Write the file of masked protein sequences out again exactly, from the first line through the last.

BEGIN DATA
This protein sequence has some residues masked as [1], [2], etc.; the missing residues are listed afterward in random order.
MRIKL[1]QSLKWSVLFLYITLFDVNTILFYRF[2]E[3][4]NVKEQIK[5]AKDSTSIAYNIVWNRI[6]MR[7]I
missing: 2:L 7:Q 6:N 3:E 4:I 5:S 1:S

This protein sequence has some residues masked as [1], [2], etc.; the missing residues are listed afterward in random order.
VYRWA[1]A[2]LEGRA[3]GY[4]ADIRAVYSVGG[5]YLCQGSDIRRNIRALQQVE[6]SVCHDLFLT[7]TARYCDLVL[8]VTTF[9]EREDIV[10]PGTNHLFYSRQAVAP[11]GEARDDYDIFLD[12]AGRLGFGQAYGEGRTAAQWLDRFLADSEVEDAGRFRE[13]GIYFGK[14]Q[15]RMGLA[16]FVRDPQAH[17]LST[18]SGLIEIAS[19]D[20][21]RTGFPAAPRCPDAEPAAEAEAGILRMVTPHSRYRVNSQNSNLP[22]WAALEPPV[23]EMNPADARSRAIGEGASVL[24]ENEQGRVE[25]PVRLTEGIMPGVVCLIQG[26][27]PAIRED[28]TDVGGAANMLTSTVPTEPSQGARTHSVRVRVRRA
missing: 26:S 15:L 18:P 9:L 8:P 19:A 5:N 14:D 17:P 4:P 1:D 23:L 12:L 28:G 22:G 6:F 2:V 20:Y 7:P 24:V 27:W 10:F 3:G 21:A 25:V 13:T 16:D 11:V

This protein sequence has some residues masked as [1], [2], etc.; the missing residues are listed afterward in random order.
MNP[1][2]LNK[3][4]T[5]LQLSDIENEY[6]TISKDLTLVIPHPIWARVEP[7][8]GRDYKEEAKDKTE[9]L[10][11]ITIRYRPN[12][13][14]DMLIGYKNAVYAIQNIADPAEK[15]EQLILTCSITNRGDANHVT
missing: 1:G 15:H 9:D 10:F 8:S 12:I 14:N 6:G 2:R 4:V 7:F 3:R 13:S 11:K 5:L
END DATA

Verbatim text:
This protein sequence has some residues masked as [1], [2], etc.; the missing residues are listed afterward in random order.
MRIKL[1]QSLKWSVLFLYITLFDVNTILFYRF[2]E[3][4]NVKEQIK[5]AKDSTSIAYNIVWNRI[6]MR[7]I
missing: 2:L 7:Q 6:N 3:E 4:I 5:S 1:S

This protein sequence has some residues masked as [1], [2], etc.; the missing residues are listed afterward in random order.
VYRWA[1]A[2]LEGRA[3]GY[4]ADIRAVYSVGG[5]YLCQGSDIRRNIRALQQVE[6]SVCHDLFLT[7]TARYCDLVL[8]VTTF[9]EREDIV[10]PGTNHLFYSRQAVAP[11]GEARDDYDIFLD[12]AGRLGFGQAYGEGRTAAQWLDRFLADSEVEDAGRFRE[13]GIYFGK[14]Q[15]RMGLA[16]FVRDPQAH[17]LST[18]SGLIEIAS[19]D[20][21]RTGFPAAPRCPDAEPAAEAEAGILRMVTPHSRYRVNSQNSNLP[22]WAALEPPV[23]EMNPADARSRAIGEGASVL[24]ENEQGRVE[25]PVRLTEGIMPGVVCLIQG[26][27]PAIRED[28]TDVGGAANMLTSTVPTEPSQGARTHSVRVRVRRA
missing: 26:S 15:L 18:P 9:L 8:P 19:A 5:N 14:D 17:P 4:P 1:D 23:L 12:L 28:G 22:G 6:F 2:V 20:Y 7:P 24:V 27:W 10:F 3:G 21:A 25:V 13:T 16:D 11:V

This protein sequence has some residues masked as [1], [2], etc.; the missing residues are listed afterward in random order.
MNP[1][2]LNK[3][4]T[5]LQLSDIENEY[6]TISKDLTLVIPHPIWARVEP[7][8]GRDYKEEAKDKTE[9]L[10][11]ITIRYRPN[12][13][14]DMLIGYKNAVYAIQNIADPAEK[15]EQLILTCSITNRGDANHVT
missing: 1:G 15:H 9:D 10:F 8:S 12:I 14:N 6:G 2:R 4:V 7:F 3:R 13:S 11:K 5:L